Comparing Instructional Models
Comparing Instructional Models for the Literacy Education of High Risk First Graders
Pinnell, G. S., Lyons, C. A., DeFord, D. E., Bryk, A., & Seltzer, N. (1994). Reading Research Quarterly, 29, 8-39.
Pinnell, Lyons, DeFord, Bryk, and Seltzer’s study systematically compared Reading Recovery to three other instructional models of early intervention. In this study (N = 324) the lowest-achieving first-grade students from 40 different schools in 10 different school districts were randomly assigned within schools to one of five groups.
- Reading Recovery
- a Reading Recovery-like intervention with partially trained teachers
- a skills-based individual intervention
- small group instruction offered by Reading Recovery teachers
- a control group
Measures included those used in Reading Recovery as well as generally known reading tests (Gates-MacGinitie Reading Test and Woodcock Reading Mastery). The study employed a formal experimental design that used split plots to control effects that may result from differing cultures among school districts or individual schools. The difficulty of small standard errors in analysis of data at the student level was addressed by using the Hierarchical Linear Model for data analysis.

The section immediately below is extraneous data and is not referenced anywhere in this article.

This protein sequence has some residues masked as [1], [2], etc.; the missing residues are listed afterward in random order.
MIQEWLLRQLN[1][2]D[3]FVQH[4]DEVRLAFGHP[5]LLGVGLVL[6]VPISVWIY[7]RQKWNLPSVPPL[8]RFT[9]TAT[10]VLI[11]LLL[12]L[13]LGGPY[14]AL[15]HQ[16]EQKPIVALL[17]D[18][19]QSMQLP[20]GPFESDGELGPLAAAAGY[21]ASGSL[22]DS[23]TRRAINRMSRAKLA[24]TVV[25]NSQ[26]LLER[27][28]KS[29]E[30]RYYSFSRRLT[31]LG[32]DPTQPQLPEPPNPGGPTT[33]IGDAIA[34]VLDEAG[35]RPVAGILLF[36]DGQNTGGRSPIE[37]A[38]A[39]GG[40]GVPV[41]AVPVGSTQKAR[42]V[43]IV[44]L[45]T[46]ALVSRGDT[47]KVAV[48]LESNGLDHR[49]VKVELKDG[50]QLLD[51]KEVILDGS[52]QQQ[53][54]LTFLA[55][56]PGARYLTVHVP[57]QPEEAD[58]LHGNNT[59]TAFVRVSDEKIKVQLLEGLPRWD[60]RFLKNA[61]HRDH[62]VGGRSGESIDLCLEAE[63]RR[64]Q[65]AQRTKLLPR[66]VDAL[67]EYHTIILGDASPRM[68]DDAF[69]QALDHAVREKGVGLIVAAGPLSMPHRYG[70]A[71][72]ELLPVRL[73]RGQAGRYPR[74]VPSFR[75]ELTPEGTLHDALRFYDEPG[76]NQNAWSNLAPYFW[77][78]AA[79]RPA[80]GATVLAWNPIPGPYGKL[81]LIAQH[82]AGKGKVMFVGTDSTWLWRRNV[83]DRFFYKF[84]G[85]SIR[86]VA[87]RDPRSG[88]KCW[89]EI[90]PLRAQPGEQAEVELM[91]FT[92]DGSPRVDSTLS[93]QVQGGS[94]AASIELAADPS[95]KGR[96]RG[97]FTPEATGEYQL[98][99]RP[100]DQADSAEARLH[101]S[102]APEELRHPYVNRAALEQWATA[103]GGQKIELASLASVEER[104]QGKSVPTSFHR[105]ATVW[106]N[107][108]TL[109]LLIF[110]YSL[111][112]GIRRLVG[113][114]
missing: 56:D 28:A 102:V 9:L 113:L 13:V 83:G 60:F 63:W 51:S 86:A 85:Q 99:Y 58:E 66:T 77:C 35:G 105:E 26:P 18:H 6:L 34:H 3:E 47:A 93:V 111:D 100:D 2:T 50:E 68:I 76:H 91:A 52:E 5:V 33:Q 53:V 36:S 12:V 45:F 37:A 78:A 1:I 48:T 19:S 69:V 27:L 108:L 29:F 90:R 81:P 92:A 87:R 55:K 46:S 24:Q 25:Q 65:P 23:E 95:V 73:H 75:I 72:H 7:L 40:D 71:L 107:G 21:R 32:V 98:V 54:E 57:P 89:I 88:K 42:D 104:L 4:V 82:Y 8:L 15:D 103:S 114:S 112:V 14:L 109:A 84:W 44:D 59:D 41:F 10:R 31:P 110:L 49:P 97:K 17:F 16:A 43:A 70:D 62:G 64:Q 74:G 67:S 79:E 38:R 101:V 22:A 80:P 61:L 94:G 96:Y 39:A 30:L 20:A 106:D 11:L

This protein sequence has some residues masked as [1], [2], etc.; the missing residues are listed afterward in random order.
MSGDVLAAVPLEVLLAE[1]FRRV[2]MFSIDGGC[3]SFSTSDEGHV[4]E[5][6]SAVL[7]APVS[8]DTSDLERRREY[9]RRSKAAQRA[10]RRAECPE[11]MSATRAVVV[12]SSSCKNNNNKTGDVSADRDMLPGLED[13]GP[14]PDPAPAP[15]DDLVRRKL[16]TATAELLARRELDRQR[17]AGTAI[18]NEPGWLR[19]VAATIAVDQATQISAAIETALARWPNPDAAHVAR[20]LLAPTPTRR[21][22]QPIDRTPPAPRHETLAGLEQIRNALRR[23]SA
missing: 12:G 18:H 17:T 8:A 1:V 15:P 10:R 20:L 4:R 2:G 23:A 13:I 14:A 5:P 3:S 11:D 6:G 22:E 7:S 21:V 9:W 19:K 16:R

Researchers at the University of Chicago independently analyzed the data. In addition, a renowned national panel of researchers not involved in Reading Recovery provided oversight for analyzing results.
The results of the study were definitive: Reading Recovery subjects performed significantly better than any other treatment and comparison group on all measures. Essential differences were related to individual instruction, the lesson framework (combination of techniques), and teacher training.
For more information:
Download Six Reading Recovery Studies: Meeting the Criteria for Scientifically Based Research (PDF)
This abstract first appeared in What Evidence Says About Reading Recovery (2002). Columbus, OH: Reading Recovery Council of North America.
- Overall effectiveness
- Learning of at-risk children
- Comparing instructional models
- Helping at-risk children
- Phonological processing skills
- Experimental evaluation
- Meta-analysis of U.S. schools
- Children’s achievement
- English language learners
- Spanish-speaking children
- Bilingual student success
- Early intervention evidence
- Outcomes for low readers